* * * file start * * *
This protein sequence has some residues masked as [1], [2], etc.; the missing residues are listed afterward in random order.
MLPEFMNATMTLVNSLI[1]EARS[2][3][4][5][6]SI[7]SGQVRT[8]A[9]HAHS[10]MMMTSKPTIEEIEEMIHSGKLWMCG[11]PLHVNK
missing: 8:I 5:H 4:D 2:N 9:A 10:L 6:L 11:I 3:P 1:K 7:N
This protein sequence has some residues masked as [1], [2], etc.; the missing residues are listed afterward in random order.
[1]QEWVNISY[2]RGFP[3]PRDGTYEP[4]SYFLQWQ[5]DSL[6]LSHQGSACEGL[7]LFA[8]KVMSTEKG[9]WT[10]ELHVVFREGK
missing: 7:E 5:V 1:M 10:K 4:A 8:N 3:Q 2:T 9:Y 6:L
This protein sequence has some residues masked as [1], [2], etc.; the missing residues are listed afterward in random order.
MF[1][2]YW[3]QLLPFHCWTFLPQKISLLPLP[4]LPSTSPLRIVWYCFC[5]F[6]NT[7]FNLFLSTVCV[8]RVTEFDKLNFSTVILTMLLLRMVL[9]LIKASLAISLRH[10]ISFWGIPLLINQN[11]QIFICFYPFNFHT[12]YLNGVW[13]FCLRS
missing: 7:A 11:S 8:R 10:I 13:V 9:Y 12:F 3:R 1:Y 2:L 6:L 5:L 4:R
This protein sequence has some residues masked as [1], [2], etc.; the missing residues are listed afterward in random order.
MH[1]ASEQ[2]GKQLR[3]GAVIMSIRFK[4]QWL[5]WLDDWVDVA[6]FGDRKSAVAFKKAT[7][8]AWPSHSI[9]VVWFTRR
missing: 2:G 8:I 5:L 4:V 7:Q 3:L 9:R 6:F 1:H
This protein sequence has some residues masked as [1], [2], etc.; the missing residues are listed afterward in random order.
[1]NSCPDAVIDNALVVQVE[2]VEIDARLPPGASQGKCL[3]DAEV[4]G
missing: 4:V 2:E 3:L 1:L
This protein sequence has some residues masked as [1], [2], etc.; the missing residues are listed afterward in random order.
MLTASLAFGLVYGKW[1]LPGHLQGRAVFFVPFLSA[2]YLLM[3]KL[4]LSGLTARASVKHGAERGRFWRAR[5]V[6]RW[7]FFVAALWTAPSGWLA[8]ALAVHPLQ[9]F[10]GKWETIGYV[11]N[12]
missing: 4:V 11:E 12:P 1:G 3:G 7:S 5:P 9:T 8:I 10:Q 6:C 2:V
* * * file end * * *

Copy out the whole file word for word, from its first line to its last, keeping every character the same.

This protein sequence has some residues masked as [1], [2], etc.; the missing residues are listed afterward in random order.
MLPEFMNATMTLVNSLI[1]EARS[2][3][4][5][6]SI[7]SGQVRT[8]A[9]HAHS[10]MMMTSKPTIEEIEEMIHSGKLWMCG[11]PLHVNK
missing: 8:I 5:H 4:D 2:N 9:A 10:L 6:L 11:I 3:P 1:K 7:N
This protein sequence has some residues masked as [1], [2], etc.; the missing residues are listed afterward in random order.
[1]QEWVNISY[2]RGFP[3]PRDGTYEP[4]SYFLQWQ[5]DSL[6]LSHQGSACEGL[7]LFA[8]KVMSTEKG[9]WT[10]ELHVVFREGK
missing: 7:E 5:V 1:M 10:K 4:A 8:N 3:Q 2:T 9:Y 6:L
This protein sequence has some residues masked as [1], [2], etc.; the missing residues are listed afterward in random order.
MF[1][2]YW[3]QLLPFHCWTFLPQKISLLPLP[4]LPSTSPLRIVWYCFC[5]F[6]NT[7]FNLFLSTVCV[8]RVTEFDKLNFSTVILTMLLLRMVL[9]LIKASLAISLRH[10]ISFWGIPLLINQN[11]QIFICFYPFNFHT[12]YLNGVW[13]FCLRS
missing: 7:A 11:S 8:R 10:I 13:V 9:Y 12:F 3:R 1:Y 2:L 6:L 5:L 4:R
This protein sequence has some residues masked as [1], [2], etc.; the missing residues are listed afterward in random order.
MH[1]ASEQ[2]GKQLR[3]GAVIMSIRFK[4]QWL[5]WLDDWVDVA[6]FGDRKSAVAFKKAT[7][8]AWPSHSI[9]VVWFTRR
missing: 2:G 8:I 5:L 4:V 7:Q 3:L 9:R 6:F 1:H
This protein sequence has some residues masked as [1], [2], etc.; the missing residues are listed afterward in random order.
[1]NSCPDAVIDNALVVQVE[2]VEIDARLPPGASQGKCL[3]DAEV[4]G
missing: 4:V 2:E 3:L 1:L
This protein sequence has some residues masked as [1], [2], etc.; the missing residues are listed afterward in random order.
MLTASLAFGLVYGKW[1]LPGHLQGRAVFFVPFLSA[2]YLLM[3]KL[4]LSGLTARASVKHGAERGRFWRAR[5]V[6]RW[7]FFVAALWTAPSGWLA[8]ALAVHPLQ[9]F[10]GKWETIGYV[11]N[12]
missing: 4:V 11:E 12:P 1:G 3:G 7:S 5:P 9:T 8:I 10:Q 6:C 2:V